SL_2(Z/3Z), aliquis ordo

hae sunt matrices (estas son las matrices):

a=\left(\begin{array}{cc}0&1\\ 2&0\end{array}\right) , b=\left(\begin{array}{cc}0&1\\ 2&1\end{array}\right) , ba^3b=\left(\begin{array}{cc}0&1\\ 2&2\end{array}\right)

a^3=\left(\begin{array}{cc}0&2\\ 1&0\end{array}\right) , bab=\left(\begin{array}{cc}0&2\\ 1&1\end{array}\right) , a^2b=\left(\begin{array}{cc}0&2\\ 1&2\end{array}\right)

e=\left(\begin{array}{cc}1&0\\ 0&1\end{array}\right) , a^2ba=\left(\begin{array}{cc}1&0\\ 1&1\end{array}\right) , (ba)^2=\left(\begin{array}{cc}1&0\\ 2&1\end{array}\right)

(ab)^2=\left(\begin{array}{cc}1&1\\ 0&1\end{array}\right) , b^2ab=\left(\begin{array}{cc}1&1\\ 1&2\end{array}\right) , a^3ba=\left(\begin{array}{cc}1&1\\ 2&0\end{array}\right)

a^3b=\left(\begin{array}{cc}1&2\\ 0&1\end{array}\right) , a^2b^2=\left(\begin{array}{cc}1&2\\ 1&0\end{array}\right) , bab^2=\left(\begin{array}{cc}1&2\\ 2&2\end{array}\right)

a^2=\left(\begin{array}{cc}2&0\\ 0&2\end{array}\right) , ab^2=\left(\begin{array}{cc}2&0\\ 1&2\end{array}\right) , ba=\left(\begin{array}{cc}2&0\\ 2&2\end{array}\right)

ab=\left(\begin{array}{cc}2&1\\ 0&2\end{array}\right) , b^2aba=\left(\begin{array}{cc}2&1\\ 1&1\end{array}\right) , b^2=\left(\begin{array}{cc}2&1\\ 2&0\end{array}\right)

b^2a=\left(\begin{array}{cc}2&2\\ 0&2\end{array}\right) , aba=\left(\begin{array}{cc}2&2\\ 1&0\end{array}\right) abab^2=\left(\begin{array}{cc}2&2\\ 2&1\end{array}\right)

… ante hoc dictionary

Nunc, possibile est quod haec propositio quaerere:

\langle a,b\ :\ a^4=e, b^6=e, a^2b=ba^2\rangle

  • is it possible that: a^2b=ba^2 together with a^4=e and b^6=e they imply a^2=b^3?,3%29;_Cayley_table.svg

for more on Cayley tables go













Usando la teoría básica de grupos podremos construir un subgrupo de 12 elementos usando un subgrupo de orden tres y otro subgrupo de orden cuatro:

Con H=\langle p|p^3=e\rangle y con K=\langle q|q^4=e\rangle armamos HK. Así HK tendrá 12 elementos y pues H\cap K=\{e\}.

Chéquelo con p=\left(\begin{array}{cc}1&1\\ 0&1\end{array}\right)  y q=\left(\begin{array}{cc}1&1\\ 1&2\end{array}\right).

El que queriamos armar usando \langle\{a^2,b\}\rangle, no funciona para obtener un subgrupo de 12 elementos,  pues porque, sabiendo a^2=b^3, tendremos \langle a^2\rangle<\langle b\rangle y por lo tanto \langle\{a^2,b\}\rangle=\langle b\rangle.


Filed under algebra, cucei math, math, tex

12 responses to “SL_2(Z/3Z), aliquis ordo

  1. Raymond Rogers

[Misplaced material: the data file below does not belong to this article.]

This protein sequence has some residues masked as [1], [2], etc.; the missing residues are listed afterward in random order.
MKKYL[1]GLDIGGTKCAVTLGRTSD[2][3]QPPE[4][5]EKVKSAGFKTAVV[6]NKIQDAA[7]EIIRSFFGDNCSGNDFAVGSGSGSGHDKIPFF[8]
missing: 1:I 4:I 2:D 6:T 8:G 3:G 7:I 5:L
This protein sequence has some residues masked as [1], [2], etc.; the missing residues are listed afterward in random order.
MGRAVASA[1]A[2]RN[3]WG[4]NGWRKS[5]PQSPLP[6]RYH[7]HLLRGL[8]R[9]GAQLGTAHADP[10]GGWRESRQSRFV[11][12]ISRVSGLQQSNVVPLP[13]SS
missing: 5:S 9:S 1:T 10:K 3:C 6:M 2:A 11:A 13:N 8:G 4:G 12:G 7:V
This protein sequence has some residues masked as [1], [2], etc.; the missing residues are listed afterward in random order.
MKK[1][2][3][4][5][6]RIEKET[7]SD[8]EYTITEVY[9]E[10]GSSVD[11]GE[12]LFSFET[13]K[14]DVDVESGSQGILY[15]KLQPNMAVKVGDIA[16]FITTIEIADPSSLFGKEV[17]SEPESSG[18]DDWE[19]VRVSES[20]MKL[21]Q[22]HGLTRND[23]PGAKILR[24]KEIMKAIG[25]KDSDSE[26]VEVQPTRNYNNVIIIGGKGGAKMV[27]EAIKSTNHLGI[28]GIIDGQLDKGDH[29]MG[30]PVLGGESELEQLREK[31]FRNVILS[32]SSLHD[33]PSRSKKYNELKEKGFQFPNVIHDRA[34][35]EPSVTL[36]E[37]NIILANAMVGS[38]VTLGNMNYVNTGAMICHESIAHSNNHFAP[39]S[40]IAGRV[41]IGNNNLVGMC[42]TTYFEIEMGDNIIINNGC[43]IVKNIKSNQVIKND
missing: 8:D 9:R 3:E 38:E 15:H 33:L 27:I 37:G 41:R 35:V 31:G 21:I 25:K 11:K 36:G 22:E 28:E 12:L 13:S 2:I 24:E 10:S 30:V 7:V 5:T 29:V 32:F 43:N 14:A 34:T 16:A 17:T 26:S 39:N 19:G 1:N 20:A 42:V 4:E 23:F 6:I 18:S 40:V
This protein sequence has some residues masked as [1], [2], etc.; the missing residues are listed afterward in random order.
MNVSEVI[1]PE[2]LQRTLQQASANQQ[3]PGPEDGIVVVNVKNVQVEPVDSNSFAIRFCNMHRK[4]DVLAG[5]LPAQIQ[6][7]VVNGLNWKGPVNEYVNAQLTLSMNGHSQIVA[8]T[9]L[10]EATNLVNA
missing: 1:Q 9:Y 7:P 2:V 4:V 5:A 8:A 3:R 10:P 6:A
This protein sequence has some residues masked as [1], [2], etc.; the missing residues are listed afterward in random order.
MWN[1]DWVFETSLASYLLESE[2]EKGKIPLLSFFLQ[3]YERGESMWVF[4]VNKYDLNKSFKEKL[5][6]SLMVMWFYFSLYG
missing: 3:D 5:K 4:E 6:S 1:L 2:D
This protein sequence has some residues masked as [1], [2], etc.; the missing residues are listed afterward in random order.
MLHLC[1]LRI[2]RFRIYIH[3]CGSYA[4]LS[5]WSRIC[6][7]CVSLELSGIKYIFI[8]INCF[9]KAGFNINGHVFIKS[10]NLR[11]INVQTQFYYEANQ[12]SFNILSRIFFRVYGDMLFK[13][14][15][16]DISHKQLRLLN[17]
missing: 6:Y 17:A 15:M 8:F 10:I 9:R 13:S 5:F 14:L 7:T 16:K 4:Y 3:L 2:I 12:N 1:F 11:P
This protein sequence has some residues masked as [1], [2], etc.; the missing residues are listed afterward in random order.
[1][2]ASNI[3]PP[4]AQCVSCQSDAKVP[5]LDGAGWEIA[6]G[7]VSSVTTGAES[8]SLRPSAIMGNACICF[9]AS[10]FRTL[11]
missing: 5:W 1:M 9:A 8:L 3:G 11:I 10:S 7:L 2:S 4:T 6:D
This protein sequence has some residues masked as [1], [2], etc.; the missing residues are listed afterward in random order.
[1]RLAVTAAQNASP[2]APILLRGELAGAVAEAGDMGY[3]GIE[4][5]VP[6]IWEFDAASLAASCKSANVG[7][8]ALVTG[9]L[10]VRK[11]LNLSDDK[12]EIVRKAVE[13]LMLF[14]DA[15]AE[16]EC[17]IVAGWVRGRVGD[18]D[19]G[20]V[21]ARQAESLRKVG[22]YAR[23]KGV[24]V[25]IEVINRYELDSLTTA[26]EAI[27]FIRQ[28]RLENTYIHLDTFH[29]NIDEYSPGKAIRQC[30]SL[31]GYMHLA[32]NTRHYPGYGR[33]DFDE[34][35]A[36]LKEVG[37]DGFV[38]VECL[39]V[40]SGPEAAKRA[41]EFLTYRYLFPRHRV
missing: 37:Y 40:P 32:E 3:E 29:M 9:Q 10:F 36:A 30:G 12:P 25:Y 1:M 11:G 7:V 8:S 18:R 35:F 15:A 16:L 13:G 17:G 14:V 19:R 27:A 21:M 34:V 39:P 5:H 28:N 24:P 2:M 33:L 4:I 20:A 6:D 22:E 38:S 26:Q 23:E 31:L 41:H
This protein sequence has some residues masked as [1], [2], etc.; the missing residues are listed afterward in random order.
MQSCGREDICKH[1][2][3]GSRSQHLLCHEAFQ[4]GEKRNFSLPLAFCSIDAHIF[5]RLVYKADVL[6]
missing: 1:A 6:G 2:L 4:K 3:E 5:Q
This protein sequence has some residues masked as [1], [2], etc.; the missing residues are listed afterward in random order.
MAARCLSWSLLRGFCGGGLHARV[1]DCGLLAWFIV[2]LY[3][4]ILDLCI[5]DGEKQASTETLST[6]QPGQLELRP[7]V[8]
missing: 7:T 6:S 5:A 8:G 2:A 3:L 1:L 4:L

I hope the latex comes through. If not I will repost:

    No: Counter example

    Take the direct product of a,b A\times B where a\rightarrow(a,\varepsilon_{B}),b\rightarrow(\varepsilon_{A},b)

    a\cdot b\rightarrow(a,\varepsilon_{B})\cdot(\varepsilon_{A},b)=(a,b)
    and so on. Or the representation

    \left[\begin{array}{cc} e^{i\frac{\pi}{4}} & 0\\ 0 & e^{i\frac{\pi}{6}}\end{array}\right]=\left[\begin{array}{cc} a & 0\\ 0 & b\end{array}\right]

    These all satisfy a^{2}b=ba^{2} but not the problem.

    Alternately take the subgroup a'=a^{2}


    Then by commutation f(a',b)=g(a')\cdot h(b)=h(b)\cdot g(a')

    But no relationship between b and a,a' , other than commutation,
    can be inferred.

    • with the little make up of inserting “latex ” (latex space) after the first $ this gains life but it makes no sense…

      ‘cuz if a=e^{i\pi/4} and b=e^{i\pi/6} then ab=ba which is not the case for the matrices a,b above…

      • Your right, the representation was oversimplified; a continuation of the direct product that was too simple.
        If you are interested I will post a corrected version.
        BTW: I “slipped a gear”; the \pi terms should have been 2\pi.

      • Perhaps I can easily clarify: Given the assumptions I can construct a counter example where the conclusion is not true.

    • Be my guest.
      But let me refrain the quest:
      is it true that a^4=e, b^6=e and a^2b=ba^2 together imply a^2=b^3?

      • No : Counter example

        Let: {a=\left[\begin{array}{cc} e^{i\frac{2\pi}{4}} & 0\\ 0 & 1\end{array}\right],b=\left[\begin{array}{cc} 1 & 0\\ 0 & e^{i\frac{2\pi}{6}}\end{array}\right],e=\left[\begin{array}{cc} 1 & 0\\ 0 & 1\end{array}\right]}

        Then: {a^{4}=e,b^{6}=e,a^{2}b=ba^{2}}

        But: {a^{2}\neq b^{3}}

      • we would like to see a non abelian one

      • “we would like to see a non abelian one”

        A little more complicated


        Counter example

        Take: {u=\left[\begin{array}{cc} 0 & 1\\ 1 & 0\end{array}\right],v=\left[\begin{array}{cc} 1 & 0\\ 0 & -1\end{array}\right]}


        Then: {w,x} satisfy the conditions and {u,v} satisfy.

        {u^{2}=I,v^{2}=I,uv\neq vu}

        Let: {a=wu,b=xv}

        Then: {a^{2}=w^{2}I=-I}

        {a^{2}b=w^{2}I\cdot b=b\cdot w^{2}I=ba^{2}}


        {b^{3}=x^{3}v^{3}=\left[\begin{array}{cc} x^{3} & 0\\ 0 & -x^{3}\end{array}\right]=\left[\begin{array}{cc} -1 & 0\\ 0 & 1\end{array}\right]}




        Counter example

        {a=\left[\begin{array}{cc} 0 & e^{i\frac{2\pi}{4}}\\ e^{i\frac{2\pi}{4}} & 0\end{array}\right],b=\left[\begin{array}{cc} e^{i\frac{2\pi}{6}} & 0\\ 0 & -e^{i\frac{2\pi}{6}}\end{array}\right]}

      • Since I am a down to earth kind of guy and like examples;
        if your interested in some physical models, I can try to fabricate examples/models of the above groups in the form of.:
        Combinatorial necklaces
        Optical systems/paths.
        No guarantees though.

  2. Hector

    si multiplicamos a^2=b^3, por la derecha por a^4, tenemos
    a^2a^4=b^3a^4 \Rightarrow
    a^2e=b^2ba^2a^2 \Rightarrow
    a^2=b^2a^2ba^2 \Rightarrow
    a^2=b^2a^2a^2b \Rightarrow
    a^2=b^2a^4b \Rightarrow
    a^2=b^2eb \Rightarrow
    a^2=b^2b \Rightarrow

  3. Hector, no puedes empezar con a^2=b^3 porque eso se quiere demostrar a partir de suponer a^4=e, b^6=e y a^2b=ba^2 solamente.

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